M.R. Sternat, W.S. Charlton, T.S. Nichols, R. Webb, D.M. Beals, “Reactor Physics Modeling of Spent Nuclear Research Reactor Fuel for SNM Attribution and Nuclear Forensics”, 51st Annual Meeting for the Institute of Nuclear Materials Management, Baltimore, Maryland, July 11-15, 2010.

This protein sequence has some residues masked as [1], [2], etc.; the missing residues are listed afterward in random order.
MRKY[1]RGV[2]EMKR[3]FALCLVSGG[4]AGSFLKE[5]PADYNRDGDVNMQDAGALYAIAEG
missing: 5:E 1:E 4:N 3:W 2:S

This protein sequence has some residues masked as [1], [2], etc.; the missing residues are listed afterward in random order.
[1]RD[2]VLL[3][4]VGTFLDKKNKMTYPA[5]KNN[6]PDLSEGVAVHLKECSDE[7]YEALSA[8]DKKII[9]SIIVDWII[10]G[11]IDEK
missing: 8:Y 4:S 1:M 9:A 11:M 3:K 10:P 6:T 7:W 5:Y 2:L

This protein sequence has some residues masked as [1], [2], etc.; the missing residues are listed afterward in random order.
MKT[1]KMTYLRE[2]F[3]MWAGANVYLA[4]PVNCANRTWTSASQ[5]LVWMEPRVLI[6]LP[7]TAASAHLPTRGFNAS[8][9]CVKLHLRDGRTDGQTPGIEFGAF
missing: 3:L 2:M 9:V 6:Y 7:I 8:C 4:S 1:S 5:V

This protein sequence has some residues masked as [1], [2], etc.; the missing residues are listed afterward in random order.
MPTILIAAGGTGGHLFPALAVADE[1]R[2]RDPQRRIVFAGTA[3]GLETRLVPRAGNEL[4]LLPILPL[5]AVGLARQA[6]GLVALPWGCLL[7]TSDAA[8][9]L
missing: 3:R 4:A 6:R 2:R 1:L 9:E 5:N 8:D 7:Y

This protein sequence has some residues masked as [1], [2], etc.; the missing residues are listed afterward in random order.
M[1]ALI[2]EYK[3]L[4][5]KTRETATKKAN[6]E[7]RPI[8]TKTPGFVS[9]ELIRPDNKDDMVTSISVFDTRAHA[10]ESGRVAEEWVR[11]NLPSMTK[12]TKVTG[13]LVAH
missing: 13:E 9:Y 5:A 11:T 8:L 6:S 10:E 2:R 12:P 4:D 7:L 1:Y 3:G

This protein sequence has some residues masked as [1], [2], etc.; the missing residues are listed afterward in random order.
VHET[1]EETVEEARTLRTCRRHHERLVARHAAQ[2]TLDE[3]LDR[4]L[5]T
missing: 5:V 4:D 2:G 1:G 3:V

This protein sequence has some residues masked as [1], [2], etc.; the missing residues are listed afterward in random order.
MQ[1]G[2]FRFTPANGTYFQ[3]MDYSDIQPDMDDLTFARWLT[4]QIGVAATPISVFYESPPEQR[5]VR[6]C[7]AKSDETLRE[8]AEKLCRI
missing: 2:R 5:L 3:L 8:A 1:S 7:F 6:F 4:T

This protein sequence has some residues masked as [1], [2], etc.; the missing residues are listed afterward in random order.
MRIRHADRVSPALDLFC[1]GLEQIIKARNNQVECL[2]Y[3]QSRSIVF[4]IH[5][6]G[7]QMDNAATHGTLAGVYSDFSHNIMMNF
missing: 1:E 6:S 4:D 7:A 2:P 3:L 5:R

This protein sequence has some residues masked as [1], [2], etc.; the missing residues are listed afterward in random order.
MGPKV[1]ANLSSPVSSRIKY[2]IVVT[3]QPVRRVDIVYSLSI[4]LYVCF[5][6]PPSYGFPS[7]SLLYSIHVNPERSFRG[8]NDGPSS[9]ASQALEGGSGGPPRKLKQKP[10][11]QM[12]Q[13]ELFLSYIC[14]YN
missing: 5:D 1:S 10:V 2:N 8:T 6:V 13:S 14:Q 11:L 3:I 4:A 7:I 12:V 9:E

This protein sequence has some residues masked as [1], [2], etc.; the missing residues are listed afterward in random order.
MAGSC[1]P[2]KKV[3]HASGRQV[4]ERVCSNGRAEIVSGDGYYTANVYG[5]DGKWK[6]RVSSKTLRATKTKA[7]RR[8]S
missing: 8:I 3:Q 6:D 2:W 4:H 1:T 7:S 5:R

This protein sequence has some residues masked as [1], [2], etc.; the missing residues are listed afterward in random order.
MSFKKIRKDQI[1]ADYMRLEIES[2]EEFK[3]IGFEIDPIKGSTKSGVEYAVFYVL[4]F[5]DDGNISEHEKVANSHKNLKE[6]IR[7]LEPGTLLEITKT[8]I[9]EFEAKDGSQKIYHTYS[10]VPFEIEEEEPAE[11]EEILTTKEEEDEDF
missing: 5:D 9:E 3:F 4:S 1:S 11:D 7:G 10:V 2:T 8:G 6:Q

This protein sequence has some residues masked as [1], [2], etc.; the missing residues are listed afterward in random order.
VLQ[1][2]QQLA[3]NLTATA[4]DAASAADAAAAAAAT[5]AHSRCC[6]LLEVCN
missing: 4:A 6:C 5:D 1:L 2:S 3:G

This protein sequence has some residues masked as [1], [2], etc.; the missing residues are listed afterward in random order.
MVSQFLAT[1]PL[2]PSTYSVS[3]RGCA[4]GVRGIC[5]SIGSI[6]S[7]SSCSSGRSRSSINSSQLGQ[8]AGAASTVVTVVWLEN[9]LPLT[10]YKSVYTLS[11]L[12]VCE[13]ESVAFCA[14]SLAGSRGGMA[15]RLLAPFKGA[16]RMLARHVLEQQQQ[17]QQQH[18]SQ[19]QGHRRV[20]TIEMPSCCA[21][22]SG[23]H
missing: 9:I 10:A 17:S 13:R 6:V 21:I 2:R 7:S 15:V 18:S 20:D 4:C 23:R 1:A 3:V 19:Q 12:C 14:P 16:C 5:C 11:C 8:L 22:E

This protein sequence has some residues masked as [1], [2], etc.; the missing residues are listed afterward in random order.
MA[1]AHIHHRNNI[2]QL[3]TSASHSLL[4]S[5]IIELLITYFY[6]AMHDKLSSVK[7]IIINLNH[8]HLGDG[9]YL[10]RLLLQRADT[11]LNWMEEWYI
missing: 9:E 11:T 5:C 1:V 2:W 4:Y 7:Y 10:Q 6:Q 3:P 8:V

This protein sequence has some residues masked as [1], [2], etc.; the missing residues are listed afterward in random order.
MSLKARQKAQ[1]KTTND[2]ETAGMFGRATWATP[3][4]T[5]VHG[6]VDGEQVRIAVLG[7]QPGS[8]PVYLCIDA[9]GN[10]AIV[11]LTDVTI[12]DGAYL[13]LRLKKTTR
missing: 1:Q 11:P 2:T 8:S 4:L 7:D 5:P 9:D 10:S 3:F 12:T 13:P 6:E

Nuclear research reactors are the least safeguarded type of reactor; in some cases this may be attributed to low risk and in most cases it is due to difficulty from dynamic operation. Research reactors vary greatly in size, fuel type, enrichment, power and burnup providing a significant challenge to any standardized safeguard system. If a whole fuel assembly was interdicted, based on geometry and other traditional forensics work, one could identify the material’s origin fairly accurately. If the material has been dispersed or reprocessed, in-depth reactor physics models may be used to help with the identification. Should there be a need to attribute research reactor fuel material, the Savannah River National Laboratory would perform radiochemical analysis of samples of the material as well as other non-destructive measurements. In depthreactor physics modeling would then be performed to compare to these measured results in an attempt to associate the measured results with various reactor parameters. Several reactor physics codes are being used and considered for this purpose, including: MONTEBURNS/ORIGEN/MCNP5, CINDER/MCNPX and WIMS. In attempt to identify reactorcharacteristics, such as time since shutdown, burnup, or power, various isotopes are used. Complexities arise when the inherent assumptions embedded in different reactor physics codes handle the isotopes differently and may quantify them to different levels of accuracy. A technical approach to modeling spent research reactor fuel begins at the assembly level upon acquiring detailed information of the reactor to be modeled. A single assembly is run using periodic boundary conditions to simulate an infinite lattice which may be repeatedly burned to produce input fuel isotopic vectors of various burnups for a core level model. A core level model will then be constructed using the assembly level results as inputs for the specific fuel shuffling pattern in an attempt to establish an equilibrium cycle. The core level results may then be compared to the radiochemistry results from the dissolved fuel samples and a decision whether further more in-depth modeling should be performed. The SRNL is in the process of analyzing multiple research reactor fuels to determine the best means to provideforensic data for attribution and assess codes and modeling methods for attribution. As several fuel samples are analyzed, this work will allow improved SNM forensics of spent research reactor fuel. This will enable the establishment of aresearch reactor fuel database of SNM materials, and allow an attempt of an inverse analysis if research reactor material is diverted and seized.